Kyle Lewis

Mariners center fielder Kyle Lewis looks skyward and puts a hand over his heart after a solo homer in the first inning against Texas, Sunday, Aug. 23, 2020, at T-Mobile Park in Seattle. 

It's not fair to Kyle Lewis to make the comparison directly, but he plays baseball with such a casual easiness -- and with such soothing joy -- that it's hard not to remind one at least a little bit of a certain Hall of Fame center fielder who starred in Seattle in the 1990s.

No, no one should think of Lewis as the next Ken Griffey Jr. Not yet. Not after a mere 47 major-league games.

But it's fun to daydream, isn't it?

Lewis, the Mariners' 25-year-old center fielder, has emerged as the centerpiece of Seattle's rebuilding efforts with a torrid first month of this truncated 2020 season. He has also positioned himself as the clear favorite in the race for the American League Rookie of the Year award, and Sunday he hit his seventh home run of the season in the Mariners' 4-1 victory over the Texas Rangers at T-Mobile Park.

At the midway point in this 60-game season, Lewis leads all major-league rookies in hits (39), batting average (.368), runs batted in (19), OPS (1.041) and home runs (seven, tied with Luis Robert of the Chicago White Sox).

"That's Showtime," Mariners starting pitcher Justin Dunn said in a video call of his good friend. "Hopefully here in a couple months it'll be 'R.O.Y.' He's a blessed player and he's been doing this for awhile. I'm glad for him to come out and do it on this level and for people to finally see and really understand what he can do on a baseball field."

In his first at-bat, Lewis sent an inside slider from veteran left-hander Mike Minor into the Mariners' bullpen beyond the left-field fence, giving the Mariners a 1-0 lead in the first inning.

Lewis had three hits and two walks in the Mariners' 10-1 victory over the Rangers on Saturday, and he is tied for the lead in the AL with a .456 on-base percentage.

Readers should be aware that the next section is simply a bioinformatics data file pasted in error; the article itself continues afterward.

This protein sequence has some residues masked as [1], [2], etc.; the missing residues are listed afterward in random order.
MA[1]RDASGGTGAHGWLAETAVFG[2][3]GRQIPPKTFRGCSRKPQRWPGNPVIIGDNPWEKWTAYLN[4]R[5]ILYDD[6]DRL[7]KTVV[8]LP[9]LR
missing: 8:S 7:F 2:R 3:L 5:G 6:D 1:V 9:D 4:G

"Kyle's seeing the ball great," Mariners manager Scott Servais said. "It's very easy; he's not swinging hard. You can see it. His effort level is in a perfect spot right now, understanding where he's at and the pitches he's looking for.

"I hope we can keep him there all year. It's some kind of fun to watch and to see him mature and grow -- and the confidence is rubbing off on some other guys, too."

Dunn, the rookie right-hander, appeared as confident and comfortable Sunday as he's been since his brief call-up with the Mariners last September. He was perfect through his first three innings; he was consistently able to get ahead of Texas hitters, which Servais had said pregame would be the key for Dunn in this one. In his first four starts this season, Dunn threw first-pitch strikes just 54.2% of the time, according to (the MLB average is 60.6%). On Sunday, he threw first-pitch strikes to 15 of the 21 batters he faced.

It added up to the best start of his young big-league career: six innings, one hit, one walk and a career-high six strikeouts, all on swings and misses.

"Glad to finally have that outing," Dunn said. "I feel like myself again, and hopefully we can continue to build off it."

Austin Nola hit his fourth homer of the season and rookie Sam Haggerty added the first homer of his major-league career as the Mariners (11-19) completed a three-game series sweep of the Rangers (10-17), who have lost eight in a row.

Taylor Williams, a Camas High School product, pitched a scoreless ninth to earn his sixth save of the season. The sixth save gives him the record for most saves in a season -- and for an entire career -- by a player born in the state of Washington, passing Karl Best from the mid-1980s.

Servais praised the work of the bullpen during this homestand, and in general said he's been pleased with how well the Mariners have played in the first 30 games of the season.

"I'm super excited. I really am," he said. "Again, not really knowing how this all was going to play out with our young players, and then (add in) everything else with the (COVID-19) protocols -- that's the thing that's been quite a bit different that you all don't get to see every day. Just the interaction is not the same. The clubhouse is spread out and not everyone is hanging out in the cafeteria, and that's where a lot of really good baseball discussions (traditionally) happen. So I was a little worried about how that was going to progress as far as the development of players and talking the game, but what we've seen on the field, the number of young guys who have stepped up and grabbed hold of something here, it's been great to see.

"And we're going to find out even more here in the second half. So I'm really happy with the development. We all would've liked to win a few more games, but coming into the season it was all about the development of our players and make sure they continue to get better, and that's what we're seeing."

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